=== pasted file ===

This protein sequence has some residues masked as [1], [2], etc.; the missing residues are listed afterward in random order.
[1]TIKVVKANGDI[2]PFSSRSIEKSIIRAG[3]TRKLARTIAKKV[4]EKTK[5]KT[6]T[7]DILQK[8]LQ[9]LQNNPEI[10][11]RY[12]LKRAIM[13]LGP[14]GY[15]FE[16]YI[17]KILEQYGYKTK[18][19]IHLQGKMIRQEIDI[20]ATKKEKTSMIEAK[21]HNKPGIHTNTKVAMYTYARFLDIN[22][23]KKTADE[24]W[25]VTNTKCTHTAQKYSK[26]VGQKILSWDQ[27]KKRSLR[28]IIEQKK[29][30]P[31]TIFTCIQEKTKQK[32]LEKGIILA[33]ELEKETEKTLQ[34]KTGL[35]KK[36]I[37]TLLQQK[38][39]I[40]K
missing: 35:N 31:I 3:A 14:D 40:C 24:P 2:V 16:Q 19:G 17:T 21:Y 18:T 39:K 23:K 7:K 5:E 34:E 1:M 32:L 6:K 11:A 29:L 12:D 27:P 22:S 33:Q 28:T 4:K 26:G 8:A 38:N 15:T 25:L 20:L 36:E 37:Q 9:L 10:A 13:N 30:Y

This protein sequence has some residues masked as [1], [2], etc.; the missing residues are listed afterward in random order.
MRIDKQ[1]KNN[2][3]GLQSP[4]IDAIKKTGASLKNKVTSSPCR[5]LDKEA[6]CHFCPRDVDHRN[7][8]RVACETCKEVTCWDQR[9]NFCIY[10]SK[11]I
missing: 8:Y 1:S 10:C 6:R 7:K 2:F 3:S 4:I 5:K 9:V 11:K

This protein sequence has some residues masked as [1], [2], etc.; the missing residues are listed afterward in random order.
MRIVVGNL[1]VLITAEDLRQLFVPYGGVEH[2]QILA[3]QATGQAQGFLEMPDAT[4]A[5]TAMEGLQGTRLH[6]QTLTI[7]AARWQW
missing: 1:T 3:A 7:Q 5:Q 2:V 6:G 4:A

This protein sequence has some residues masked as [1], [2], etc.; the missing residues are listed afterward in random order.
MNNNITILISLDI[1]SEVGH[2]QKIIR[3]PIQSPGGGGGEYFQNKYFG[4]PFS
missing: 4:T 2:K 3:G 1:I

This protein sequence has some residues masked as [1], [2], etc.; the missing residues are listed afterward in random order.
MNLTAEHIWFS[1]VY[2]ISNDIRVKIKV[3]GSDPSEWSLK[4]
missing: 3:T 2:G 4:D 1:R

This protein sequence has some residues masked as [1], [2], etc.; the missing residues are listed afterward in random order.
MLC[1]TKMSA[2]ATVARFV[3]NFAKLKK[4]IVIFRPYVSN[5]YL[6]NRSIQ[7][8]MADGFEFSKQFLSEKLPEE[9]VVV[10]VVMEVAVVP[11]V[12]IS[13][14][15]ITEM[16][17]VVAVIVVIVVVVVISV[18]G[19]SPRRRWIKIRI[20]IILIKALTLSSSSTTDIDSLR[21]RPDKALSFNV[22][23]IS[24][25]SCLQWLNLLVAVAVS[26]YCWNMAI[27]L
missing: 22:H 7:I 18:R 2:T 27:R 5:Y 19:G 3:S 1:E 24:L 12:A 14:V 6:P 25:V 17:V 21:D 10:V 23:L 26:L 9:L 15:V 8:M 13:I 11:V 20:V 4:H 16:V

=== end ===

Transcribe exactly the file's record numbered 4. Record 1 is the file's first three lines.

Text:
This protein sequence has some residues masked as [1], [2], etc.; the missing residues are listed afterward in random order.
MNNNITILISLDI[1]SEVGH[2]QKIIR[3]PIQSPGGGGGEYFQNKYFG[4]PFS
missing: 4:T 2:K 3:G 1:I